×

Apple Withdraws Controversial Hong Kong Protest App

Apple has removed from its online stores the controversial HKmap.Live app, which had been used to show the locations of protests and police operations in Hong Kong. The move was made on Thursday, local time, barely a day after Apple had been criticized in mainland Chinese media for hosting the app.

A statement from Apple said that it had been contacted by “many concerned customers in Hong Kong” and that it had begun an investigation. It said the app, which uses crowdsourced information, “had endangered law enforcement and residents.” Apple is understood to have previously rejected the app, but reversed that decision, and began hosting it from Oct. 4.

The anonymous developer of the HKmap.Live app took to the Telegram messaging app on Thursday to post the text of a review by Apple that explained the tech giant’s decision. “The app displays police locations and we have verified with the Hong Kong Cybersecurity and Technology Crime Bureau that the app has been used to target and ambush police, threaten public safety, and criminals have used it to victimize residents in areas where they know there is no law enforcement,” it said. The text was also used by Apple in its media statement.

The Reuters news agency said that the app continued to work for users who had previously downloaded it in Hong Kong. A web version was also still viewable on iPhones.

Popular on Variety

Protests in Hong Kong against the local government’s proposed extradition bill began in June, and although the bill has been withdrawn, the protests have broadened into calls for the removal of the territory’s chief executive, Carrie Lam, and for the establishment of representative democracy.

After 18 weeks of stalemate, there have been many outbreaks of violence on the streets of Hong Kong, and discussions of the subject have fueled pro-Beijing and anti-Beijing recriminations.

Businesses have been politicized by both camps. Using state-controlled media, the Chinese government has criticized businesses including the Cathay Pacific airline and MTR, Hong Kong’s subway operator. Both rapidly backtracked. Pro-democracy protesters have called for a boycott of Maxims, the catering giant that operates the Starbucks and Yoshinoya restaurant franchises in Hong Kong, after Annie Wu Suk-ching, the daughter of its founder, labeled protesters as “rioters” at a United Nations conference.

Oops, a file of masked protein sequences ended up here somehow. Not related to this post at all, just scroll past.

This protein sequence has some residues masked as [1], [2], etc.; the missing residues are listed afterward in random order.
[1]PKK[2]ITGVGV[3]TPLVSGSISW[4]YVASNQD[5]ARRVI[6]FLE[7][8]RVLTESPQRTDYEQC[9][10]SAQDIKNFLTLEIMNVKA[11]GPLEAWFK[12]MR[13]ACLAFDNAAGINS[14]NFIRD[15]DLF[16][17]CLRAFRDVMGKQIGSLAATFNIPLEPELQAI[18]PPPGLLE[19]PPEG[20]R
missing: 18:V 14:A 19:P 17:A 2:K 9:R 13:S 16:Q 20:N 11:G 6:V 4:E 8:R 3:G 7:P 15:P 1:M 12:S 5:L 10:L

In the past few days, both the U.S.’s National Basketball Association and animated show “South Park” have been drawn into the fray.

More Digital

  • Aaron Pedersen (as Jay) & Jada

    Screen Australia Leads Call for Evolution of Industry Funding

    Screen Australia, the country’s federal support body, says the screen entertainment industry needs to come up with new business models in response to changes in audience behavior and the disruptive impact on content financing that has come from streaming. Public support bodies must change their relationships with the industry too, Screen Australia CEO Graeme Mason [...]

  • A-ha!

    'A-ha: The Movie' on 'Take on Me' Band to Receive Worldwide Release (EXCLUSIVE)

    A feature documentary on Norwegian “Take On Me” singers A-ha will receive a worldwide release this November. “A-ha: The Movie,” distributed internationally by Esther van Messel’s First Hand Films, will be broadcast in theaters around the world on Nov. 26, with Germany’s Salzgeber releasing the film locally and First Hand Films handling the release in [...]

  • Vudu

    NBCUniversal in Talks to Buy Walmart's Vudu

    Comcast’s NBCUniversal is looking to add some Vudu into its streaming-video mix. The media conglomerate is in talks to buy Vudu, the Walmart-owned entertainment rental, download and free-streaming service, sources confirm to Variety. It’s unclear what the terms of the pact would be or the timing. News of NBCU’s interest in Vudu was first reported [...]

  • Tubi

    Fox in Talks to Acquire Free-Streaming Service Tubi for Over $500 Million (Report)

    Fox Corp. is in discussions about acquiring Tubi, the ad-supported free streaming service, in a deal worth more than $500 million, according to a Wall Street Journal report citing anonymous sources. With Tubi, Rupert Murdoch’s TV broadcasting and cable company would be adding a dedicated streaming component — offering over 20,000 older TV shows and [...]

  • Zombies 2 Disney Channel

    How Disney Channel's 'Zombies 2' Production Team Made Monsters Kid-Friendly

    Traditionally spooky creatures like zombies and werewolves get the Disney treatment in “Zombies 2,” the follow-up to the 2018 hit TV-movie musical of the same name. While the undead have now assimilated into the community of Seabrook, they’re confronted by a new set of outsiders: werewolves. Milo Manheim and Meg Donnelly return as Zed and [...]

  • Baby Yoda - The Child Animatronic

    Hasbro's Adorable Baby Yoda Animatronic Toy Is Already Sold Out on Disney's Online Store

    The Force remains strong for toys based on Baby Yoda, the breakout star of Disney Plus original series “The Mandalorian.” Less than a day after becoming available for pre-order, Hasbro’s new $59.99 Baby Yoda animatronic toy is no longer available on Disney’s official online store: As of Friday morning, Shop Disney listed it as “sold [...]

More From Our Brands

Access exclusive content